Here's something new for America: the sort of people who write letters to the Daily Mail complaining "the BBC is not supposed to have advertising, and yet is constantly advertising its own programmes in between shows..." have been strangers to the 50 states until now. Being America, though, Matthew Enderlin hasn't merely sent his complaint that XM claims to be commercial free, but its stations promote their own programmes and other services, to a eye-boggling newspaper letters column, but instead launched a legal action. XM say his case is without merit, but do (probably) agree that a smile a day can keep the doctor away.
Meanwhile, the AnywhereCD court action is hotting up. After Warners forced the service to take down its music, offered DRM-free, AnywhereCD has hit Warners with a breach-of-contract action. Warners, for its part, has countersued, to get the courts to confirm the contract it has with AnywhereCD has been voided.
It's not yet known how much money has poured into the legal profession in the battle to defend the 1960s music industry into the modern era, but it's certainly more than all the cello players in the US made last year.
Saturday, April 21, 2007
Here's something new for America: the sort of people who write letters to the Daily Mail complaining "the BBC is not supposed to have advertising, and yet is constantly advertising its own programmes in between shows..." have been strangers to the 50 states until now. Being America, though, Matthew Enderlin hasn't merely sent his complaint that XM claims to be commercial free, but its stations promote their own programmes and other services, to a eye-boggling newspaper letters column, but instead launched a legal action. XM say his case is without merit, but do (probably) agree that a smile a day can keep the doctor away.
Okay, Perry Farrell hasn't actually just come out praising the Segway, but his sudden moaning about illegal downloading does seem to have come from the past:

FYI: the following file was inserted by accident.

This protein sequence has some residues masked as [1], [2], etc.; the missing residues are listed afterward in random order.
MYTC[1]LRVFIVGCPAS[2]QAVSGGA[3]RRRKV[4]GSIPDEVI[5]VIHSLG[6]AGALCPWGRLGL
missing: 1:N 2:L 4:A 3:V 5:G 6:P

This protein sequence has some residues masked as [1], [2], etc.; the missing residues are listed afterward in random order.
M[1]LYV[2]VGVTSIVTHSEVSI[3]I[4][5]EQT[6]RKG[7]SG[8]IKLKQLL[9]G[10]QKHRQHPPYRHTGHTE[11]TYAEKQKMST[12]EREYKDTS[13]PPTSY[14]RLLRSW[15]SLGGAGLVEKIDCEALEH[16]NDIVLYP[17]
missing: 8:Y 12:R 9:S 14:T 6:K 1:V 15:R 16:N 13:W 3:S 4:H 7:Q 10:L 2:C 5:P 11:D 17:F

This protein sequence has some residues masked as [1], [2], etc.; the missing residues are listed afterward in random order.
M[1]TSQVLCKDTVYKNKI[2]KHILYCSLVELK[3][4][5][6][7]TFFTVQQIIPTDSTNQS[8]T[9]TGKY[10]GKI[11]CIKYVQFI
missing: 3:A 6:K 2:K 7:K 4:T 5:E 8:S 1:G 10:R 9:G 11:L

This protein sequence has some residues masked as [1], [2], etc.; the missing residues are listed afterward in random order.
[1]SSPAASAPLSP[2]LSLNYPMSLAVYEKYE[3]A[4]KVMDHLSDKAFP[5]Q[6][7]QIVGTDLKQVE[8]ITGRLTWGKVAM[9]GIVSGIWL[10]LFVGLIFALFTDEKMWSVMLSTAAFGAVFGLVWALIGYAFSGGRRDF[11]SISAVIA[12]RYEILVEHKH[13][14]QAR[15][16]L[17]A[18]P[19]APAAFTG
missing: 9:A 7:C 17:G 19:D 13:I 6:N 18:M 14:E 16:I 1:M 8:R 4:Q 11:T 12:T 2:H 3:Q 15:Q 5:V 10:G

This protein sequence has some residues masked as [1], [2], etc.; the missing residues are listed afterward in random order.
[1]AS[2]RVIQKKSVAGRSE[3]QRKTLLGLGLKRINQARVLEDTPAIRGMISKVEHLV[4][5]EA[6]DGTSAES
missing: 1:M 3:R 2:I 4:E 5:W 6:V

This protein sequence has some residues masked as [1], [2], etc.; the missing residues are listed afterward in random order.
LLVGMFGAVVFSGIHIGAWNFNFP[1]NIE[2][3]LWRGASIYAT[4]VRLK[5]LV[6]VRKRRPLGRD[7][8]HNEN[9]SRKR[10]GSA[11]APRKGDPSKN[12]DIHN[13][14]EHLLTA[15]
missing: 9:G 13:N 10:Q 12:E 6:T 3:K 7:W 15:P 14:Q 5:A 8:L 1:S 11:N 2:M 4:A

"If you hear garbage music on your radio station, you have only yourself to blame. If you don't support the arts, that's what you're going to get. You're going to get American Idol. It's fine if you want to hear that, but I don't.
"So I'm trying to do something about it. We'll go out there and raise hell.
Raise hell in a good way, I mean. We'll party."
So, in no way completely overstating the case in any way by comparing the very possible destruction of all life on the planet with the possible lowered profitability a handful of multinational corporations, then.
We'd suggest that "garbage on the radio" has less to do with downloading than the consolidation of the radio industry into the hands of a few, computer-playlist and focus-group led groups, a process which is almost older than the internet.
It's also arguable that online music - of both the regulated and unregulated sort - is precisely the sort of thing that someone who "doesn't want to hear" American Idol should be embracing.
Rather than raising hell, though, we'd love to hear Farrell square the circle of his environment and explain why, if he believes people paying for music is a great thing, guaranteed to free the world from the clutches of American Idol style artists, the greatest-selling artists of the early 21st Century are so often those selected from American Idol and its sister competitions? Indeed, that to purge the music world of the Idol types, it would probably make more sense to stop pumping money into the infrastructure that supports the quick fix of the Reubens and Kellys and Gareths and Wills, rather than pouring more money into their coffers.
Three years ago, the music industry got its pants internally twisted over the "threat" of newspapers giving away CD compilations. "It'll lead people to think that music has no intrinsic value" they wailed, ignoring the simple logic that people were buying the paper to get the CD, and that was the motivation for including the discs - it wasn't like the Sunday Times suddenly thought that their readers deserved a collection of 70s funk classics as a treat.
The habit died out around the time - less because of the fuss kicked up by the likes of one of Victoria Beckham's old managers, more because the papers got fixated on doling out DVDs instead. But now, the spectre of free records is back - and it's a lot more disturbing for the BPI than shabbily conceived various artist compilations or live eps. Tomorrow's Mail on Sunday is coming with a free copy of Tubular Bells.
Does this mean EMI has finally abandoned the BPI/RIAA line that letting people get music for free undervalues all music? Or does it simply need the cash so badly to shore up its business that it'd even sanction 'free downloads with every wrap' if it could be shown the numbers added up? Will the Beatles entire back catalogue wind up being parceled into the Buckingham and Winslow Advertiser?